Carrion Decay Sat., 8:00 p.m. September 1 w/ The Ultraviolents, Anodes @ Lemp Neighborhood Arts Center - $5 By Joseph Hess Carrion Decay feels tightly wound within punk and hardcore. The guitars hold a keen sense for dingy tone, while shredding shines light on the band's rock & roll leanings. Carrion Decay deals with the mundane middle class, dead end jobs and being ushered to the sidelines. The style sounds reactionary, with quick tempos amid grimy sounds and guttural yells coming from an upset stomach. Google search nets you little for Carrion Decay, which uses its Facebook and Bandcamp as little more than sideshows, showing disdain for self-promotion. Colonia is also on the bill -- it merges speed with melody in a desperate howl of modern screamo. Don't confuse this with Mall-rock counterparts. St. Louis Represents: Anodes continues to usher in post-hardcore and screamo groups through tireless booking and promotion, and the Ultraviolents return from a two year hiatus as a trio with their quasi-punk meets noise rock.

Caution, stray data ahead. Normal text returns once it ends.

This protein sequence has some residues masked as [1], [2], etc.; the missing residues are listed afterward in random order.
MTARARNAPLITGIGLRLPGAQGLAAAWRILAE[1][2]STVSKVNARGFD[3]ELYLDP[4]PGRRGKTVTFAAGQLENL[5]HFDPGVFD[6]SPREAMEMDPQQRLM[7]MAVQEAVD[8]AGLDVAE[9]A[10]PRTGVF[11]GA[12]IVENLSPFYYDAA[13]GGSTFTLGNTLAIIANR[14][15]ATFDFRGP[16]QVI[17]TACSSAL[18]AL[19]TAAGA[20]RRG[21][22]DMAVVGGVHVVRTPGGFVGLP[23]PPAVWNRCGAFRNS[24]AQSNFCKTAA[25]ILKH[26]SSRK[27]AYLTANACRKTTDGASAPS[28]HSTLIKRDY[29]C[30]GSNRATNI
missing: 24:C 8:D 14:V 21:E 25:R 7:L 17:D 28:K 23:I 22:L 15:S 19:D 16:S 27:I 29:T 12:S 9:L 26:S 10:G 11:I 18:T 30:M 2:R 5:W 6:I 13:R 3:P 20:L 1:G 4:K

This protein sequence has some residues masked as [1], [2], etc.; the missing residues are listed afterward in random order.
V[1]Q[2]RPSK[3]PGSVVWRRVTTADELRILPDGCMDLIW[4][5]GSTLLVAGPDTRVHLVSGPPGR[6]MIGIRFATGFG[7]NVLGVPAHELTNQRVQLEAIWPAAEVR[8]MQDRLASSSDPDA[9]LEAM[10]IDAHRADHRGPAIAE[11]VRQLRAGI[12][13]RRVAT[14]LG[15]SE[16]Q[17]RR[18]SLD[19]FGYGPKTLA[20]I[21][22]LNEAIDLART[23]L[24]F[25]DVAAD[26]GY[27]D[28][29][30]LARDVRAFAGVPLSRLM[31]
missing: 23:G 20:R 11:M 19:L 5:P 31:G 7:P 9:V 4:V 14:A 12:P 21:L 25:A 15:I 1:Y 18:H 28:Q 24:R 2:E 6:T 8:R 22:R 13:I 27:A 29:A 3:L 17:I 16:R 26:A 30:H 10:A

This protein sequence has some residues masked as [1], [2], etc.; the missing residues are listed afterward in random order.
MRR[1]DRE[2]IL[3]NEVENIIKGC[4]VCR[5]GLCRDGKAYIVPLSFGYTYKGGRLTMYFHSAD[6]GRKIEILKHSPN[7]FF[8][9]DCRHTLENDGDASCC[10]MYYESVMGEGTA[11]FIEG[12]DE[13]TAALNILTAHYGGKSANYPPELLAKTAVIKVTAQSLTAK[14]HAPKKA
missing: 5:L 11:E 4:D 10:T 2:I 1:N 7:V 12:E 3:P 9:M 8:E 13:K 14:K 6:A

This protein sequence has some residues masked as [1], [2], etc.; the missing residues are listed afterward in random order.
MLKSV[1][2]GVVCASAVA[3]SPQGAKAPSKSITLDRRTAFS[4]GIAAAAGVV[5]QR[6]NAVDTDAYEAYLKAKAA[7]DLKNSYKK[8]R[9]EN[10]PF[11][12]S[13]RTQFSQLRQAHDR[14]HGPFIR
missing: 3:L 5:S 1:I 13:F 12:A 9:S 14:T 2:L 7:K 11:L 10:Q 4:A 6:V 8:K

Bluefish Sun., 5:00 p.m. September 2 @ Cicero's - $10/$12 By Jaime Lees The band describes its own sound as comparable to Coldplay, Third Eye Blind and John Mayer. All three of these are true, but only the best parts of each. Coldplay's big presence is there, with Third Eye Blind's sing-along qualities and John Mayer's interesting sense of beat, but Bluefish takes that mixture and adds something absolutely essential: harmonies. Though the band members are just young college students, their sense of harmony just finished grad school. This element combined with a lovable attitude onstage makes the band both impossible to ignore and easy to follow, even in a loud, crowded room. Let's Break it Down: This is sensitive boy Grey's Anatomy-type music, but it's good. Very good.